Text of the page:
15. Thanks. It doesn’t seem to have seeped through the Opposition or media Cheer-squads’ heads.

    You want any research (not good at economics or commerce) just ask.

  16. [geeksrulz geeksrulz
    Liberal Party still in mourning after losing the Federal Election 2010. Wear black to join them here: #auspol

  17. [Mr Keys and Ms Gillard on now, enjoying a bit of light-hearted banter about eating apples. The spirit is obviously excellent.

    First question a beauty for Ms Gillard. It enabled her to draw attention to the way in which the kiwis had the ‘guts’ to introduce an ETS.]

    Awesome, thanks Boers

  18. [theburgerman John Bergin
    Senator Bob Brown to respond to carbon price plebiscite – live on #SkyNews at 1.30pm AEST.

  19. THEBURGERMAN | 2 minutes ago
    [Senator Bob Brown to respond to carbon price plebiscite – live on #SkyNews at 1.30pm AEST.]

  20. Benji, OPT
    Makes sense to me. Mr Keys and Ms Gillard lead parties that would normally be opposites. What a breath of fresh air to hear political leaders talk calm, common sense.
    It is possible after all.

  21. Mmmm. Mr Ludwig received footage of sheep being mistreated last year. He handed this over to the cattle industry. They responded in March ‘inadequate’ and then May still ‘inadequate’.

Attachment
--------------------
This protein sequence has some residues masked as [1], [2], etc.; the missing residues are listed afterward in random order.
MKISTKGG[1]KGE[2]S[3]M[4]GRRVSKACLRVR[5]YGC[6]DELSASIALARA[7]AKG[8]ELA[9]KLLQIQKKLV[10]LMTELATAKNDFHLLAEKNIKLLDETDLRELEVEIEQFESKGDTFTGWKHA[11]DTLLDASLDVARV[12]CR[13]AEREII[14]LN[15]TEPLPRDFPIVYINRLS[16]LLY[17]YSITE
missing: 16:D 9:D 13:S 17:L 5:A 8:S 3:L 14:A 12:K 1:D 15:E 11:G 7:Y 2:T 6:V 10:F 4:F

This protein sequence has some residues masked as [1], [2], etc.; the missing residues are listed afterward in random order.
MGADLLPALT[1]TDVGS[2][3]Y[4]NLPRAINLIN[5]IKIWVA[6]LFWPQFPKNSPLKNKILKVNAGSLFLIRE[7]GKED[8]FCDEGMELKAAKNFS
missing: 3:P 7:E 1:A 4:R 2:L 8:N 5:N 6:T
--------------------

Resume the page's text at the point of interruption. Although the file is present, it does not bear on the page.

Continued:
Was Mr Ludwig asleep at the wheel? The live trade industry certainly has been asleep at the wheel.

    How klutzment.

  22. tsop
    They have rejected it, calling it a ‘stunt’.

    The question is, will Mr Abbott receive the sobriquet of ‘stuntman’ and will it stick?

  23. Whether current leadership speculation is a beat up or not, in my view the issue is not whether some on here are being taken in by the spin, rather it’s the currency the issue is receiving in the MSN – perceptions meaning a lot to those who aren’t media savvy.

  24. Ah, just Tony talking out of his arse again. Good.

    A plebiscite would inevitably fail and would murder Labor, as the left would blame Labor for its loss and the right would still be convinced that Labor were gonna try and push it through, while the middle will see the government as too weak and unable to get anything done.

  25. Looks like those who suggest conservatives have no sense of humour are right – an Obama impersonator (comedian Reggie Brown) was taken off stage at the Republican party convention in the US after starting to make jokes about the Tea Party.
    [Mr Brown then turned his attention to President Obama, saying the president was born in Hawaii, “or, as the Tea Partyers call it, Kenya”….

    When Mr Brown launched into a gag about Tea Party stalwart Michele Bachmann, his microphone was cut off, the music swelled and the comedian was ushered from the stage.]

    Well I thought it was funny 🙂

  26. [abcnews: Live on #abcnews24: Independent MP Tony Windsor says he will not support carbon tax plebiscite ]

    so in other words get lost abbott

  27. Not sure who this joker is, but apparently Latika thought it was worth a retweet:

    [ScottBuchholzMP Scott Buchholz
    by latikambourke
    Scott Buchholz MP calls on Australians to wear black on June 24 – Gillard’s 1st anniversary – to mark death of fiscal responsibility #auspol]

    My response:

    [@ScottBuchholzMP As opposed to Abbott’s idea of fiscal responsibility, which is to get pissed and sleep through the stimulus bill! #auspol]